Snakes and ladders: Tackling precarity in social security and employment support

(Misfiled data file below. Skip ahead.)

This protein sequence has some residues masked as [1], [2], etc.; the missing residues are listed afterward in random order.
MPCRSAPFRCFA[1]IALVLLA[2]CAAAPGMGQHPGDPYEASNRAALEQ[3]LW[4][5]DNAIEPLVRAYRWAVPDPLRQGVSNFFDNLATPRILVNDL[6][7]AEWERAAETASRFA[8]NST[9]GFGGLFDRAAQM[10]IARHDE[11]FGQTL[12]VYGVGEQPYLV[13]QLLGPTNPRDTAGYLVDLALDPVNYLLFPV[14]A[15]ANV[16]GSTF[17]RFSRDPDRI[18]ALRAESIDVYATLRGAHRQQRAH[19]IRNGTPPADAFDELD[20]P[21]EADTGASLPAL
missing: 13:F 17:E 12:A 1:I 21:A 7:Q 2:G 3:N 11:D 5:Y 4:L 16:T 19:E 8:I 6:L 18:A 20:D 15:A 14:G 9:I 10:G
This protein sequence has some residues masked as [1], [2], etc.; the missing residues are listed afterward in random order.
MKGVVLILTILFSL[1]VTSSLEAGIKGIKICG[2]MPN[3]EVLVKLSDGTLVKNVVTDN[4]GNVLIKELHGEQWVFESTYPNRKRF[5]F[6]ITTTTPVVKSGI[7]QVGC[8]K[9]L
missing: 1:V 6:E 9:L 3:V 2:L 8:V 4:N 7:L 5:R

Across the country, people are trying to make ends meet, build financial security and pursue their aspirations. But, in a vicious cycle of snakes and ladders, many are being pulled down into poverty. Millions of families are struggling to get by. Progress in tackling poverty has stalled in recent years. Our social security system is failing to protect people, payment levels are inadequate to meet essential costs, and deductions are entrenching debt. Our employment support services are characterised by an ‘any job’ model of generic advice, underpinned by a punitive sanctions regime. Responding to an evolving labour market and delivering a comprehensive social security system that builds financial wellbeing will require ambitious, wide-reaching reforms. IPPR and Changing Realities have developed plans for a public employment service available to all, and call on the next government to run a comprehensive assessment of true living costs to shape a long-term approach to social security. But action is needed sooner: this is our focus in this paper. Many aspects of our social security system need investment and repair, and the next government will need to prioritise. This paper advocates for two core, short-term goals: 1. Protecting people from poverty 2. Opening up opportunities for sustainable, good quality work. The extent and depth of poverty reflects political choices. Divesting from social security is both a failure to deliver on an established social contract and a false economy, adding pressure to other public services and the labour market. By working toward these goals, the next government can lay the groundwork for a social security system that fosters and protects financial security and breaks down barriers to opportunity.